Every cancer is different, so why should therapy be one? Personalized medicine is the new frontier in immunotherapy and aims at targeting tumour specific mutations, which differ between patients. Researchers from the University of Pennsylvania developed a personalized vaccine against ovarian cancer, which is safe and induces a broad antitumor immunity. Further clinical investigations are required to assess the efficacy of such vaccine: in the meantime, aren’t you curious to find out which strategy they used?
Stem cells represent a hope for the cure of many diseases, as they can proliferate almost indefinitely and differentiate into many other cell types. Replacement of defective cells and repair of damaged organs or tissues may be closer than ever. However, there are also some stem cells to be afraid of. Cancer stem cells are the “fuel” of cancer: they are responsible for its progression, regeneration and resistance to therapies.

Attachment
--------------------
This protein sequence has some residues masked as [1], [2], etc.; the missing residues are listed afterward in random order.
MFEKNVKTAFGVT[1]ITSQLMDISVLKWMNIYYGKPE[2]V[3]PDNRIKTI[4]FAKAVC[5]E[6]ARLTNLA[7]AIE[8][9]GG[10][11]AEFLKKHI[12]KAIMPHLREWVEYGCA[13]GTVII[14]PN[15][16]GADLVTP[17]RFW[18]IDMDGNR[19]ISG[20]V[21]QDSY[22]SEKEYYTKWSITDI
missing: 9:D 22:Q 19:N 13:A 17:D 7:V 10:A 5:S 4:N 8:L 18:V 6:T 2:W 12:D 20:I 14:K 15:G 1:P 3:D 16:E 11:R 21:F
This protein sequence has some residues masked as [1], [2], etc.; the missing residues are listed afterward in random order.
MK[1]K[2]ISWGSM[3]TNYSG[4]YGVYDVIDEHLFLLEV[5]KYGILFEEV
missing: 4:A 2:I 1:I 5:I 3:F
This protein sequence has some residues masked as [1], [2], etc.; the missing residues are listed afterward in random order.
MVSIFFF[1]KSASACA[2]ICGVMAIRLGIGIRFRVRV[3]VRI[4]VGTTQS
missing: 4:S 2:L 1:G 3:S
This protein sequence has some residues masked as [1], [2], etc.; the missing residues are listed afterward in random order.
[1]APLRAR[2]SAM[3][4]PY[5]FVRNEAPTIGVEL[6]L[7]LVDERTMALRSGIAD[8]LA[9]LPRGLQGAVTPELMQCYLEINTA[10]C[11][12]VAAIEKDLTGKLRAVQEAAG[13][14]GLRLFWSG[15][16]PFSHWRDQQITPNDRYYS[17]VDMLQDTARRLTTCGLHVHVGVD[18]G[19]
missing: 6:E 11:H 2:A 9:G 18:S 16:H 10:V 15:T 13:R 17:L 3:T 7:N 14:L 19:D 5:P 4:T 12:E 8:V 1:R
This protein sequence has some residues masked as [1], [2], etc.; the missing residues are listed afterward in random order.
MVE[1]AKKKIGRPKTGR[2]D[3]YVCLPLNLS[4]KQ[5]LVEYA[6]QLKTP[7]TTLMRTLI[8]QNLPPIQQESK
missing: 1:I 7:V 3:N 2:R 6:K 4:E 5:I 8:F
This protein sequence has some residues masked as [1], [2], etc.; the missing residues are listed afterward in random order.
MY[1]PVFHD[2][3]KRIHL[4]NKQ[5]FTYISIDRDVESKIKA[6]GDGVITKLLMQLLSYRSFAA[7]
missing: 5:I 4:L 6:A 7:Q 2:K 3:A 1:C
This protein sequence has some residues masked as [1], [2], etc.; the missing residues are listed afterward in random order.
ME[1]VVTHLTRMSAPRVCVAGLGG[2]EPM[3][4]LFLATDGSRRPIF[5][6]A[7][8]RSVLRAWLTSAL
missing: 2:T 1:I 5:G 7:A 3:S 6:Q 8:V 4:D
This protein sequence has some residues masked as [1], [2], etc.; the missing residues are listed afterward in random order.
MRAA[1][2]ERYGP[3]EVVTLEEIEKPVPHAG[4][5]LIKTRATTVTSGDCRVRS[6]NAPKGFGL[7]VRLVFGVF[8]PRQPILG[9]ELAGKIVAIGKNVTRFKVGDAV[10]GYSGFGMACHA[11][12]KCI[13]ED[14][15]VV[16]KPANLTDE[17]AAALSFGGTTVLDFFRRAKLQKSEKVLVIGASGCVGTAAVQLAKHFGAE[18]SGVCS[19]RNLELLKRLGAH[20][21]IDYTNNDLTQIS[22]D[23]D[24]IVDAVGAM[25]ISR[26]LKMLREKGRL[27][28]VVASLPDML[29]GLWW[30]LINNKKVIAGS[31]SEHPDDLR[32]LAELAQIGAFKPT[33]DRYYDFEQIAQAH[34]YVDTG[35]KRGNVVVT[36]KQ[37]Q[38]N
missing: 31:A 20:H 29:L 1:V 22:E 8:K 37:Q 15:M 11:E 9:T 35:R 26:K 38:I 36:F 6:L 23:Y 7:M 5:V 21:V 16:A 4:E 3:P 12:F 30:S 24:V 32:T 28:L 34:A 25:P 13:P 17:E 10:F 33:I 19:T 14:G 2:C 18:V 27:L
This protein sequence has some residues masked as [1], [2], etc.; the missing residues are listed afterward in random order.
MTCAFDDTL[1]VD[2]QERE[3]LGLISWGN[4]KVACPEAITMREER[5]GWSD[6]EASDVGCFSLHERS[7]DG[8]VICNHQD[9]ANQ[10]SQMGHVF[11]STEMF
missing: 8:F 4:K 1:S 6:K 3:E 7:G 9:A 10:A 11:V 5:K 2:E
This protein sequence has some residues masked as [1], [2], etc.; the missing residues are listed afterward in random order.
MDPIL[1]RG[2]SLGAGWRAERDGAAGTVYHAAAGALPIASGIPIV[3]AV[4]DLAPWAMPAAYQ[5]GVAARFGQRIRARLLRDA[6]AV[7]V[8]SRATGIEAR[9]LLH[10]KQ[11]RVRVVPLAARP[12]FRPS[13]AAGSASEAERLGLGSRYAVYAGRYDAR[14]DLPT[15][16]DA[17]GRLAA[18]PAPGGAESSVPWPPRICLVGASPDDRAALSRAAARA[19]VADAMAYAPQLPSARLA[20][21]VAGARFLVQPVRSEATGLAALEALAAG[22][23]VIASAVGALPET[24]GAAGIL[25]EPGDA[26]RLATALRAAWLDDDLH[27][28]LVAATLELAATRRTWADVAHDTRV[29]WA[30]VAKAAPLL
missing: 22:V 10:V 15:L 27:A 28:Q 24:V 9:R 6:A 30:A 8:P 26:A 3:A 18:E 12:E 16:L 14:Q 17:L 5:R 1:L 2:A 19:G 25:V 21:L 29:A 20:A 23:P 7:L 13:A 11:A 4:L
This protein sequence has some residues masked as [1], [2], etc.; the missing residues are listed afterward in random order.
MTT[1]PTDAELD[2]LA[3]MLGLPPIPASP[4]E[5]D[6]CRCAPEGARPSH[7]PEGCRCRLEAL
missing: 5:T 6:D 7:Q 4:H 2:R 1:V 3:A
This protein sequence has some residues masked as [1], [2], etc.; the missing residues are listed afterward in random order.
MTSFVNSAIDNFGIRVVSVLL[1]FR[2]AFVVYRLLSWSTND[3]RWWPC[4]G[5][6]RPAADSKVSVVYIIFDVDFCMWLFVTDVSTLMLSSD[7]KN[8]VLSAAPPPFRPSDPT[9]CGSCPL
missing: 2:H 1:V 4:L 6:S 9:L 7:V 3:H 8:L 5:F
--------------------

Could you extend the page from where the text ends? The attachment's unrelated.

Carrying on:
We are used to considering viruses as enemies, tending to forget the multitude of their other applications in biotechnology and biomedicine. For one thing, did you know that viruses could be weapons against cancer cells? In fact, that is precisely what oncolytic viruses are used for. Moreover, a review recently published on Nature Immunology explores their possible combination with other anti-neoplastic agents and especially with cancer immunotherapy. Viruses and immune system: two sworn enemies that somehow work “together” against tumour cells.
Obesity is a major risk factor for cancer as it both feeds tumors and weakens the immune system. It also increases toxicities of immunotherapy treatments. It is hard to imagine that anything good could ever come from obesity. Yet a new research published on Nature Medicine suggests that obese patients respond better than others to immunotherapy. What is behind this paradoxical effect?